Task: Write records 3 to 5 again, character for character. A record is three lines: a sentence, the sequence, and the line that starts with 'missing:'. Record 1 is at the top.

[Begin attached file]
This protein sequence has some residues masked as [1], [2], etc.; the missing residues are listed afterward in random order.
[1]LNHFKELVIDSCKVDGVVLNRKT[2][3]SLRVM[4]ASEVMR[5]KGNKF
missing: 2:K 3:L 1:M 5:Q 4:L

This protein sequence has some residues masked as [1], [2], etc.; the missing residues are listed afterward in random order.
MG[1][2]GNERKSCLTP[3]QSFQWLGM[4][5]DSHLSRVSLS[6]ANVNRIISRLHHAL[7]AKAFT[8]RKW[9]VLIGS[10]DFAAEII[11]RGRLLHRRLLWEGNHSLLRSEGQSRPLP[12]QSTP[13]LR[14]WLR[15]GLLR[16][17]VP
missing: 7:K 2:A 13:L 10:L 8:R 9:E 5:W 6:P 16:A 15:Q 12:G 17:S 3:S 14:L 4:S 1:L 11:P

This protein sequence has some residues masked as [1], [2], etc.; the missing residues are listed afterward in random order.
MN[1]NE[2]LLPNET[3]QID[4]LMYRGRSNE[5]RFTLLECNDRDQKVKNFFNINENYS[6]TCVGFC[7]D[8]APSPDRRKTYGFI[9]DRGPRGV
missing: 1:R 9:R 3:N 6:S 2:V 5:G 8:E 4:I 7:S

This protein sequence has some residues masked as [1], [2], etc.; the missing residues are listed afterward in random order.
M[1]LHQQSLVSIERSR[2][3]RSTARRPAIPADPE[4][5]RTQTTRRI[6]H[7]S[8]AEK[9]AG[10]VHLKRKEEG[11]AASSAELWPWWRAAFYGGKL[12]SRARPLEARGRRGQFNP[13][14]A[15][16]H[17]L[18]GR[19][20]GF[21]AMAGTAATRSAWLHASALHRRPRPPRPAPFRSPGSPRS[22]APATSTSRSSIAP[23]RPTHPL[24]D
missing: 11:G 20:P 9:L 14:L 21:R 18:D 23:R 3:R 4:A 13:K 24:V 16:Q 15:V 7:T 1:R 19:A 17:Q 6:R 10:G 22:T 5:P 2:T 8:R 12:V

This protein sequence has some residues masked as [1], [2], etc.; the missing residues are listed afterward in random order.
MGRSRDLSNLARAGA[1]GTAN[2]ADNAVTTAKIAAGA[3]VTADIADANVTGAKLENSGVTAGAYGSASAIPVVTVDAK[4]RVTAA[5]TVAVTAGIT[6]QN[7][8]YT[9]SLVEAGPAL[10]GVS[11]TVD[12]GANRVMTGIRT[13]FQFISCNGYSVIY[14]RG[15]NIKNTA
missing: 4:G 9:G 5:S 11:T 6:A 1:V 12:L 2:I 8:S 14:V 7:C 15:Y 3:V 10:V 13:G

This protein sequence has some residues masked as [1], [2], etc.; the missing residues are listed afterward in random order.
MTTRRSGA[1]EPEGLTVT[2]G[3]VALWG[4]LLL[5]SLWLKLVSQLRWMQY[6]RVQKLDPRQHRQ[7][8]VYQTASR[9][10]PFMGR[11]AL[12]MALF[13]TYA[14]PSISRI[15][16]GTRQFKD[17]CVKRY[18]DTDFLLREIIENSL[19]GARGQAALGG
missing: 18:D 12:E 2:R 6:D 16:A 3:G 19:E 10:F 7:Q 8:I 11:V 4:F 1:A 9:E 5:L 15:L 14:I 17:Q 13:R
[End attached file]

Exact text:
This protein sequence has some residues masked as [1], [2], etc.; the missing residues are listed afterward in random order.
MN[1]NE[2]LLPNET[3]QID[4]LMYRGRSNE[5]RFTLLECNDRDQKVKNFFNINENYS[6]TCVGFC[7]D[8]APSPDRRKTYGFI[9]DRGPRGV
missing: 1:R 9:R 3:N 6:S 2:V 5:G 8:E 4:I 7:S

This protein sequence has some residues masked as [1], [2], etc.; the missing residues are listed afterward in random order.
M[1]LHQQSLVSIERSR[2][3]RSTARRPAIPADPE[4][5]RTQTTRRI[6]H[7]S[8]AEK[9]AG[10]VHLKRKEEG[11]AASSAELWPWWRAAFYGGKL[12]SRARPLEARGRRGQFNP[13][14]A[15][16]H[17]L[18]GR[19][20]GF[21]AMAGTAATRSAWLHASALHRRPRPPRPAPFRSPGSPRS[22]APATSTSRSSIAP[23]RPTHPL[24]D
missing: 11:G 20:P 9:L 14:L 21:R 18:D 23:R 3:R 4:A 13:K 24:V 16:Q 15:V 7:T 1:R 19:A 17:Q 6:R 10:G 22:T 5:P 2:T 8:R 12:V

This protein sequence has some residues masked as [1], [2], etc.; the missing residues are listed afterward in random order.
MGRSRDLSNLARAGA[1]GTAN[2]ADNAVTTAKIAAGA[3]VTADIADANVTGAKLENSGVTAGAYGSASAIPVVTVDAK[4]RVTAA[5]TVAVTAGIT[6]QN[7][8]YT[9]SLVEAGPAL[10]GVS[11]TVD[12]GANRVMTGIRT[13]FQFISCNGYSVIY[14]RG[15]NIKNTA
missing: 4:G 9:G 5:S 11:T 6:A 1:V 12:L 2:I 8:S 14:V 7:C 15:Y 3:V 10:V 13:G